As governments confront many challenges that are global in scale, leaders find they must cooperate in responding to financial, climate, terrorism and other crises. As a result, a global audience has developed keen interest in how and why nations select their leaders. On one hand, citizens expect sensible and collective action, transparency and fair representation; on the other hand, citizens and leaders fret about compromising security, sovereignty or loss of control. Diplomats and global organizations like the United Nations aim to achieve a balance, even as global communications allow citizens in democracies or authoritarian states to steer attention to issues. Attention to citizen demands and multilateral cooperation contribute to stability.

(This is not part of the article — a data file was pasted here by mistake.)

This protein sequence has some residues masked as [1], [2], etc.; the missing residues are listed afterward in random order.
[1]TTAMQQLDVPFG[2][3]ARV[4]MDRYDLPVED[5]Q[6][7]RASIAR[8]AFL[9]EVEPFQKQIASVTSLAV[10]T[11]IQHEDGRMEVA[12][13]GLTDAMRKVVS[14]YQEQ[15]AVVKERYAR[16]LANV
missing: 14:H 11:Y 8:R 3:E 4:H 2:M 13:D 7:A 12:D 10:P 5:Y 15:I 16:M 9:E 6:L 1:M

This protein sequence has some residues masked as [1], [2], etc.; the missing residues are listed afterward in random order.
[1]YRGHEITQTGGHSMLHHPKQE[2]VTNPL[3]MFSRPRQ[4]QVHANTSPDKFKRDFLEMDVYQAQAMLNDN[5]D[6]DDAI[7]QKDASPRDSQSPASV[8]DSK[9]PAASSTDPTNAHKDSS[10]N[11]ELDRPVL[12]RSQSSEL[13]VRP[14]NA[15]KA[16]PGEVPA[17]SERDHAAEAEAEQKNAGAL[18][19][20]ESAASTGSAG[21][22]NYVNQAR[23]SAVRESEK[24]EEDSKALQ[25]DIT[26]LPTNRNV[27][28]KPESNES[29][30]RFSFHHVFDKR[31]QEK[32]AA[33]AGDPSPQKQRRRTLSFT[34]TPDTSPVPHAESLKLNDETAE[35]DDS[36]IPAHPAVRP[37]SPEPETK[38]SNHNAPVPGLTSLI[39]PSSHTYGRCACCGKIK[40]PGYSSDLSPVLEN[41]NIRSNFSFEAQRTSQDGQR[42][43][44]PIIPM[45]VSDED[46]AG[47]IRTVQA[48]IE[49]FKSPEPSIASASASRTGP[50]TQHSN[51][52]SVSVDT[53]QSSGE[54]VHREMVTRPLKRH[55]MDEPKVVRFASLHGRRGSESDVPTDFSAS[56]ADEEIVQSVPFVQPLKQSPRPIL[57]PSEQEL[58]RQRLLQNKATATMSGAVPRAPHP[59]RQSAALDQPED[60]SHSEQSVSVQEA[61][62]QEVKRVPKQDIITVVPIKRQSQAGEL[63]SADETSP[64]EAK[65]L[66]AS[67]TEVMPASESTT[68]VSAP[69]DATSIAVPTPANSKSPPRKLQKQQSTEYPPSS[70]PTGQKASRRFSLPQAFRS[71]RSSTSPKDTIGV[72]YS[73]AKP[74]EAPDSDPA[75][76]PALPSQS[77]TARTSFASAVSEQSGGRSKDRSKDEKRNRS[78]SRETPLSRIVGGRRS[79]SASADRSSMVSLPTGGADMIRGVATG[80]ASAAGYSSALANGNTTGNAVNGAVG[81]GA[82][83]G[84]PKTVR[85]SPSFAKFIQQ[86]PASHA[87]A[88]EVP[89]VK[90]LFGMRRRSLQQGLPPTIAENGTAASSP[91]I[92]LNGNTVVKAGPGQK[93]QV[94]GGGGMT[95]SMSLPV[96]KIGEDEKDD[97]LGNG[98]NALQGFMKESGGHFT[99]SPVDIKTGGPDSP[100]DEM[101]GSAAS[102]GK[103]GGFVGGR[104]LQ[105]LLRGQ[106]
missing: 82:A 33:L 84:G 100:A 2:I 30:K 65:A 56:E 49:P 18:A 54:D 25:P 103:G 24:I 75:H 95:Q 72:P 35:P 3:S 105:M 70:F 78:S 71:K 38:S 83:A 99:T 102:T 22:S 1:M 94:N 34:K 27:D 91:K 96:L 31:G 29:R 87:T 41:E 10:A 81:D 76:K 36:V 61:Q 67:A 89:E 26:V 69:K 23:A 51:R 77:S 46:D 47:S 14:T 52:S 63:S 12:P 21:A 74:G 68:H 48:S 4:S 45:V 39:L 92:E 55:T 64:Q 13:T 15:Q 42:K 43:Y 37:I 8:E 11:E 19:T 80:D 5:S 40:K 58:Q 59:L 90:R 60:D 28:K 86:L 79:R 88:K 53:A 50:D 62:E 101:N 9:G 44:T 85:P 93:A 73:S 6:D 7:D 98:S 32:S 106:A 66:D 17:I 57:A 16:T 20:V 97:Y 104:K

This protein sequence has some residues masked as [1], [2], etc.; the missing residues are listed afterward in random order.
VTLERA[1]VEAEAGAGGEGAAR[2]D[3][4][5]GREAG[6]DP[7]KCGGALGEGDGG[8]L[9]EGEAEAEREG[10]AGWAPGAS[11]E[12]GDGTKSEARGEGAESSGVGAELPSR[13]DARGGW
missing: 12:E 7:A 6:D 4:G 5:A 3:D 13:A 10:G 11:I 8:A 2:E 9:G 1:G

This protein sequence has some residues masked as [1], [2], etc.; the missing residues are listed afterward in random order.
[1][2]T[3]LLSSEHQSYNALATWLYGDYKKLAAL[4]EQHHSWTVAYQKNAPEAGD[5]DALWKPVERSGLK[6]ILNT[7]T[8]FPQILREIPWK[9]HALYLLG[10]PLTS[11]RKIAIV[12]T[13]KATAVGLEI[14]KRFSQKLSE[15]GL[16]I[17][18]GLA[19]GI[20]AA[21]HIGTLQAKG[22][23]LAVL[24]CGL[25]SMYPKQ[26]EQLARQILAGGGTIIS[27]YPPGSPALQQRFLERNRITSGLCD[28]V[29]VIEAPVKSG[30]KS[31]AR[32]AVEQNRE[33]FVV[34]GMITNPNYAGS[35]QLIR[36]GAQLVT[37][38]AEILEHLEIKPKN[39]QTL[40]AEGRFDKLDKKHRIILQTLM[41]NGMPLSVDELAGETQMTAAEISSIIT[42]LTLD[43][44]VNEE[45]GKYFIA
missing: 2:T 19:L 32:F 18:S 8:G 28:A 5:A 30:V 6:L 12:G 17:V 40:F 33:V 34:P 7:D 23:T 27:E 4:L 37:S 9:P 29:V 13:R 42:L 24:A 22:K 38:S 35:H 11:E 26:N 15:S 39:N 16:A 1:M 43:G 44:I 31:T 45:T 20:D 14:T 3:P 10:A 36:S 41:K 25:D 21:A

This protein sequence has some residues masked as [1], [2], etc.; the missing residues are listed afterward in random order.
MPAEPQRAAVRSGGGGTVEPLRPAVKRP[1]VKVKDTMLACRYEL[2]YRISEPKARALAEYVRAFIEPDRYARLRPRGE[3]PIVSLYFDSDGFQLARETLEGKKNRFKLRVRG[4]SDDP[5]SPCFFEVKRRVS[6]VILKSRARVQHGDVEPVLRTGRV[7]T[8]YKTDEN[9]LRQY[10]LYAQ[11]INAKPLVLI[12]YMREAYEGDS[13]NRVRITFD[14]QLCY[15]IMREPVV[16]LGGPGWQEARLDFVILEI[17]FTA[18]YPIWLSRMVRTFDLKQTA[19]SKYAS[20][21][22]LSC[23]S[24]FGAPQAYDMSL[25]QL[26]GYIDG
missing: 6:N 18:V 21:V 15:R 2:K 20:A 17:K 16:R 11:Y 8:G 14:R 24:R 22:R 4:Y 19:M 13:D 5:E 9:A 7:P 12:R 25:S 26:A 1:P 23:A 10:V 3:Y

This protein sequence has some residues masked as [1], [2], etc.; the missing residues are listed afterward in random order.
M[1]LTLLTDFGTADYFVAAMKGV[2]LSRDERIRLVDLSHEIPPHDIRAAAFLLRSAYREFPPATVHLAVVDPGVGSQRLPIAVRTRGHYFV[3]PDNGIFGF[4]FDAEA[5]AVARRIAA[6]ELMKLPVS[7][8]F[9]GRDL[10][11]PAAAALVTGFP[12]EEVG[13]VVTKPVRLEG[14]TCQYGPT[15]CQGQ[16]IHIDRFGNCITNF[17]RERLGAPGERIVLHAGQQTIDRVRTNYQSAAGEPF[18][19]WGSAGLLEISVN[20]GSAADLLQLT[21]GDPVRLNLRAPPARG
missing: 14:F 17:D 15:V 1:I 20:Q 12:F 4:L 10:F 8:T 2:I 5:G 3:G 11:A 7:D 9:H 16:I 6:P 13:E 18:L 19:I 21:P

Divergence Grows Between China and the West – Part II

A coordinated international response might soften Chinese intransigence over Tibet
Michael C. Davis
December 23, 2008

Obama and the World: Time to Deliver

From Middle East to Asia, intractable problems await the new president’s bold initiatives
Bruce Stokes
January 28, 2009


Sarkozy Hits Back at Reding in Roma Row

France could tarnish its standing as a vanguard of human rights
Peggy Hollinger, Nikki Tait, Stanley Pignal
September 22, 2010

China's Row With Japan Threatens to Escalate

Useful for quick manipulation, nationalism’s anger comes back to bite leaders who pursue diplomacy
John Garnaut
September 20, 2010

Another New World Order

Only long-term, civil consensus can tackle the four huge structural and global trends underway
Kevin Lynch
September 17, 2010

The Presidency, Chained to the World

Global forces dictate course that may not win popularity at home
Matt Bai
September 14, 2010

Changing Paradigms

As banking norms become tougher, US and European banks focus on business in China
Nayan Chanda
September 13, 2010